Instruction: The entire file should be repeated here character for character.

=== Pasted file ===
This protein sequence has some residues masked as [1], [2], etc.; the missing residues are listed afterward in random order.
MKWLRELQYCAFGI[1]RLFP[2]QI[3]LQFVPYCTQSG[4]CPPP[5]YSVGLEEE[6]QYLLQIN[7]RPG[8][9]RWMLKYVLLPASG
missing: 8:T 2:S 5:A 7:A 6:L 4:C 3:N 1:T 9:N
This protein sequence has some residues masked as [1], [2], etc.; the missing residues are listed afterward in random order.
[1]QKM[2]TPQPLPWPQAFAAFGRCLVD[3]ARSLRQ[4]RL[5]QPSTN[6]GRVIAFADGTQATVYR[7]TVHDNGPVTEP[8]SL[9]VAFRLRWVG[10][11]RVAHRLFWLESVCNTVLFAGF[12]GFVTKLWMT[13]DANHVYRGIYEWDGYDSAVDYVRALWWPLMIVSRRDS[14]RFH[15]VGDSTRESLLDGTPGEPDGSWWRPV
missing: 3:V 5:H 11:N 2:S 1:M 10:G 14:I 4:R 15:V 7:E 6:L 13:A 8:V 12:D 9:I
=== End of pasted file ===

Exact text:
This protein sequence has some residues masked as [1], [2], etc.; the missing residues are listed afterward in random order.
MKWLRELQYCAFGI[1]RLFP[2]QI[3]LQFVPYCTQSG[4]CPPP[5]YSVGLEEE[6]QYLLQIN[7]RPG[8][9]RWMLKYVLLPASG
missing: 8:T 2:S 5:A 7:A 6:L 4:C 3:N 1:T 9:N
This protein sequence has some residues masked as [1], [2], etc.; the missing residues are listed afterward in random order.
[1]QKM[2]TPQPLPWPQAFAAFGRCLVD[3]ARSLRQ[4]RL[5]QPSTN[6]GRVIAFADGTQATVYR[7]TVHDNGPVTEP[8]SL[9]VAFRLRWVG[10][11]RVAHRLFWLESVCNTVLFAGF[12]GFVTKLWMT[13]DANHVYRGIYEWDGYDSAVDYVRALWWPLMIVSRRDS[14]RFH[15]VGDSTRESLLDGTPGEPDGSWWRPV
missing: 3:V 5:H 11:N 2:S 1:M 10:G 14:I 4:R 15:V 7:E 6:L 13:A 8:V 12:D 9:I